How to use the maximum amount of what you have to meet current and future demands. It may not sound like a difficult thing to do, yet there are numerous software packages, tools, and processes designed to accomplish this task across multiple industries. So then, let’s look at what capacity planning entails and then why we are spending so much money and time on tools in order to figure out exactly how to do it.

First you have to actually know how much you have to start with. How many people or labor hours? How many machines? How many trucks? How many of whatever it is your company is using to produce something to the market?

Let’s use time as our capacity example, because almost every company needs people. The combined number of hours each of them spends per week is your weekly labor capacity. Let’s say a company has 100 people making widgets. They all work 8 hours per day for 5 days, or 40 hours per week. 100 x 40 = 4000 hours. Simple. My fake company has 4000 hours’ worth of time to dedicate to making widgets.

But what if because it’s the Fourth of July holiday, there are going to be 10 people gone for three days out of the week? The capacity for making widgets for that week changes, right? We now have 90 employees at 40 hours which is 3600 hours and 10 people at 16 hours = 160 hours, for a total of 3760 hours.

So, you can see how capacity is not a static number across all weeks or months. This is important because the number of widgets that need to be made might be 100 people working 40 hours every week. So, how are you going to still make everything you need to make?

Being able to see where and how these changes occur over the course of the month gives a company the ability to change staffing or adjust the quantity of what is needed to accommodate the customers’ demands.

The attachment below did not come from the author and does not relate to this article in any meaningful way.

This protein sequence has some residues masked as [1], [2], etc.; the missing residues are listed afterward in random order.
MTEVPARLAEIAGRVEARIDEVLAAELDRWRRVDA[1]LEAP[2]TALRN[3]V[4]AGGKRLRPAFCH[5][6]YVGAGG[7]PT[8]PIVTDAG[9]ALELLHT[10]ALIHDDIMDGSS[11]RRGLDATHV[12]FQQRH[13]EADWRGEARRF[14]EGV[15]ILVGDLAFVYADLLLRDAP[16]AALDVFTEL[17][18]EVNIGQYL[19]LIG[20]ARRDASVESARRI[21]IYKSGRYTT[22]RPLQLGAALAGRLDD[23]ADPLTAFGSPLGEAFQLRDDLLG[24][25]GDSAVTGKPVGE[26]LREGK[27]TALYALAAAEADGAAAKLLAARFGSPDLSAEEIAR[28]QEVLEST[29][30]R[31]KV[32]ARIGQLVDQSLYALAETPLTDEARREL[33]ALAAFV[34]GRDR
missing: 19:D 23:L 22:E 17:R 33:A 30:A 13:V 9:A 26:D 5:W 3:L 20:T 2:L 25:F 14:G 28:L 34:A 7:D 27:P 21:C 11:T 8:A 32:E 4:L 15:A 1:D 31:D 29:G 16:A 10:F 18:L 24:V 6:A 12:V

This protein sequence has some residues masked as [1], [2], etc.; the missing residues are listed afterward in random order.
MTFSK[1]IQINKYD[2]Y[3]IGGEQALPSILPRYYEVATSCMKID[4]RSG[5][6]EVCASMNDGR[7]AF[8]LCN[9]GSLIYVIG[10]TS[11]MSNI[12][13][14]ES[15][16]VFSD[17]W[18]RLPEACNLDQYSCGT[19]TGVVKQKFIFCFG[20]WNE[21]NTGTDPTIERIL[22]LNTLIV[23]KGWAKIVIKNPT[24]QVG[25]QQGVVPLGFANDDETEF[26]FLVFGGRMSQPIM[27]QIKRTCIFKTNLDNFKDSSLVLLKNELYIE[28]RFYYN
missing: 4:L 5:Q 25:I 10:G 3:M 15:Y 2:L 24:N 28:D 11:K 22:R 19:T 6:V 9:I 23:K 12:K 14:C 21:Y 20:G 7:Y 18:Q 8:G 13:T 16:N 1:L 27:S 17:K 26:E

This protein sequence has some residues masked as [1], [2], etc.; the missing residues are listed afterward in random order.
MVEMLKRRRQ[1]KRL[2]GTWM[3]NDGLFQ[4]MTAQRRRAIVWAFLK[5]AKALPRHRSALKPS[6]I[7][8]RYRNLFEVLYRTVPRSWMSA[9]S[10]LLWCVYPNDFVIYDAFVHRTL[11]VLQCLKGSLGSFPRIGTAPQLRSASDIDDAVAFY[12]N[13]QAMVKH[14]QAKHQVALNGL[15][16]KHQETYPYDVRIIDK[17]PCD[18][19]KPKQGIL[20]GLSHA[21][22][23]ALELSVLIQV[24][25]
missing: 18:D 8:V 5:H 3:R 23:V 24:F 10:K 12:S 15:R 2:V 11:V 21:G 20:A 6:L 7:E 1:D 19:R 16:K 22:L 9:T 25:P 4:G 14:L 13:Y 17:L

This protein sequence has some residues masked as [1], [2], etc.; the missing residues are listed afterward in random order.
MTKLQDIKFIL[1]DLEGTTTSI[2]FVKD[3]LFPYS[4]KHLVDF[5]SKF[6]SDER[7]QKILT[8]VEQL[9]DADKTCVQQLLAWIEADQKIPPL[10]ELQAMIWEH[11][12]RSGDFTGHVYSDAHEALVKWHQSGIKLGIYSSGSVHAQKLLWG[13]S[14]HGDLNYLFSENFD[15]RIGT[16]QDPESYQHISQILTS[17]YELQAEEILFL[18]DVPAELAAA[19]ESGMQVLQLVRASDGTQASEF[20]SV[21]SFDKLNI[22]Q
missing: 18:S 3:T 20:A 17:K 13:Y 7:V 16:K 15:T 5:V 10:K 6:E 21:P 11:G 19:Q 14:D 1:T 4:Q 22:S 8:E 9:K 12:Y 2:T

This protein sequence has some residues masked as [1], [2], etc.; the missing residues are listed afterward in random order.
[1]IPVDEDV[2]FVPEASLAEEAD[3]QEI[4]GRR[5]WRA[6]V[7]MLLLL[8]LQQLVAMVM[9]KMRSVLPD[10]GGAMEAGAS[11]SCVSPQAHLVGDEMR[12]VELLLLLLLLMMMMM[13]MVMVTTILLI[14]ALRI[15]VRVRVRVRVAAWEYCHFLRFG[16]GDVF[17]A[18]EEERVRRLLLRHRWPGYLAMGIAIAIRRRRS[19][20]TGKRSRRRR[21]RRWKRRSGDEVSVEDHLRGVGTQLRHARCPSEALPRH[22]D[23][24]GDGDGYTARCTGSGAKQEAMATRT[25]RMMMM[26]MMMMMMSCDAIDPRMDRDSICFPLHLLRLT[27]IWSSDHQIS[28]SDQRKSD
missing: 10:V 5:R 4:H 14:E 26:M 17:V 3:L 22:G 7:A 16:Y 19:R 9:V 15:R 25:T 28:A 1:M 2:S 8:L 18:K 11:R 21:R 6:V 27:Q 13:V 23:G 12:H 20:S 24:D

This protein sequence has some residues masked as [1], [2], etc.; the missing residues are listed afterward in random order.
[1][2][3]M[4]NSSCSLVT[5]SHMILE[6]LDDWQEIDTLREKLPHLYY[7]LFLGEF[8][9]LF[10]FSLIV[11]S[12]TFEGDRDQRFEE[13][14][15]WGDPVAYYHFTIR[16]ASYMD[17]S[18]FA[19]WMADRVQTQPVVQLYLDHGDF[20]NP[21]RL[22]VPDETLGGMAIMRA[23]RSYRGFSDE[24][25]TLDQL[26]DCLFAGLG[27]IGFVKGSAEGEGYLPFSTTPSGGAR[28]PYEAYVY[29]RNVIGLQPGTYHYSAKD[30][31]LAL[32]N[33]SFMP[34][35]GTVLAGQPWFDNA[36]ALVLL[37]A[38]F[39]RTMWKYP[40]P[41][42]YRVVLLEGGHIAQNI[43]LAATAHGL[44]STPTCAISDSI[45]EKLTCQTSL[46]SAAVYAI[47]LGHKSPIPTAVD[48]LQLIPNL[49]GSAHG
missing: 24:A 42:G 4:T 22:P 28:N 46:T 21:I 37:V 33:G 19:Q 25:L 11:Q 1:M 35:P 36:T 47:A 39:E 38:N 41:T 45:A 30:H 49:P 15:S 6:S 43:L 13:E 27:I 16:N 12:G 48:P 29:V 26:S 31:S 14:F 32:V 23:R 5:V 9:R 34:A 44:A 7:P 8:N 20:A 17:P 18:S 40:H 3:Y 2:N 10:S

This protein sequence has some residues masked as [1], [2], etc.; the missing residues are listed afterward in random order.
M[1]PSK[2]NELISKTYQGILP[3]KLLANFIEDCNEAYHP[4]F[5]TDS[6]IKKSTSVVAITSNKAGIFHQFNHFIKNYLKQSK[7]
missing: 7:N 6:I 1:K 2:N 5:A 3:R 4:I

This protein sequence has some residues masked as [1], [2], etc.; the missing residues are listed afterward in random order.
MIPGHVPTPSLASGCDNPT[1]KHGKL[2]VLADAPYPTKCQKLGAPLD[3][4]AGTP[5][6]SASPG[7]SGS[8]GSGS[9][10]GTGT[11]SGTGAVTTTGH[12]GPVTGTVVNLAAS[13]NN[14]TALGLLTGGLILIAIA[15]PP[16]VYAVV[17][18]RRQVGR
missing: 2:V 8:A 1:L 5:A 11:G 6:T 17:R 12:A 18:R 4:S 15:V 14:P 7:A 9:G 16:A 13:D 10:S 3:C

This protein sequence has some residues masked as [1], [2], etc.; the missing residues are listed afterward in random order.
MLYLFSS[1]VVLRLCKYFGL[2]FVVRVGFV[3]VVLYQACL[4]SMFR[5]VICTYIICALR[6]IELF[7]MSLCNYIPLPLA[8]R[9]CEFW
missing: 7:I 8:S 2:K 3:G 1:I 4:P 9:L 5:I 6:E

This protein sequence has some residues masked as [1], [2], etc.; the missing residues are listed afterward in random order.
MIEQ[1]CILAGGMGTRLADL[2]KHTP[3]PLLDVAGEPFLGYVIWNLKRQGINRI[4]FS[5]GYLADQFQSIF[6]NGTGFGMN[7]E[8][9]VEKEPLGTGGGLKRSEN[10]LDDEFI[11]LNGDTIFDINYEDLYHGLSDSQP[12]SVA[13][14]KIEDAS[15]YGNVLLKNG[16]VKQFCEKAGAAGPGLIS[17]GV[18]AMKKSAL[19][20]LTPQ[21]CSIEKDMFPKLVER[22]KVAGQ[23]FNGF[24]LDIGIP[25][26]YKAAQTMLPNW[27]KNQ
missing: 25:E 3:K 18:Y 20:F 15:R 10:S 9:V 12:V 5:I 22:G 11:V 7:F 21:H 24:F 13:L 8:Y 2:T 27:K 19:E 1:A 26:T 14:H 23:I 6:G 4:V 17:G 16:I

This is just part of our overall capacity planning, though…there’s still more.

Capacity Planning Methods: Lag vs. Lead vs. Match

Let’s talk about how many widgets we need. How do we know how many we need? Demand is determined by how much our customers want. Sometimes we know this information because we have actual orders in hand. Companies will wait until they have this before they start production and will only increase or change the capacity once what they have is completely exhausted. This is called the “Lag” method. A company will have to adjust their staffing needs after they know exactly what the customer wants and when.

Some companies want to try to predict or anticipate what the demand is going to be. This method is called “Lead”. If you anticipate correctly, then a company will already be ready to meet the demands when they happen, rather than having to “ramp up” resources. This can be extremely difficult to do and extremely risky.

The last method in capacity planning is the “match” method. Using the match method, a company is going to adjust their capacity incrementally according to what is needed. They are going to have actual demand from customers, but not wait until all resources are at full capacity before making small adjustments to increase.

Why capacity planning matters

So, what does this all mean and why do we care? The bottom line is, of course, dollars and wasting them.

If a company has too many resources that are not being used or are “under-utilized”, then they are wasting their dollars on unneeded resources. If a company waits to increase capacity after it is already needed, they risk losing customers – which in turn also means they would lose dollars. In manufacturing environments, there are even more constraints and factors that need to be considered because of the complexity of machinery involved to make a product.

Overall, capacity planning is not as simple as it sounds and companies are spending lot of time, effort, and money to figure out the right formula for them in order to not only meet customer demands, but grow and prosper. One of the ways companies invest in figuring out the complexities of capacity planning is by using software that helps them capture and manage the resource data they need to plan smarter. Time tracking, resource management, workforce management, and PPM (project portfolio management) are examples of solutions that can provide inputs into your capacity planning.

In future posts, we’ll explore the roles that different software solutions play in providing much-needed data for better capacity planning.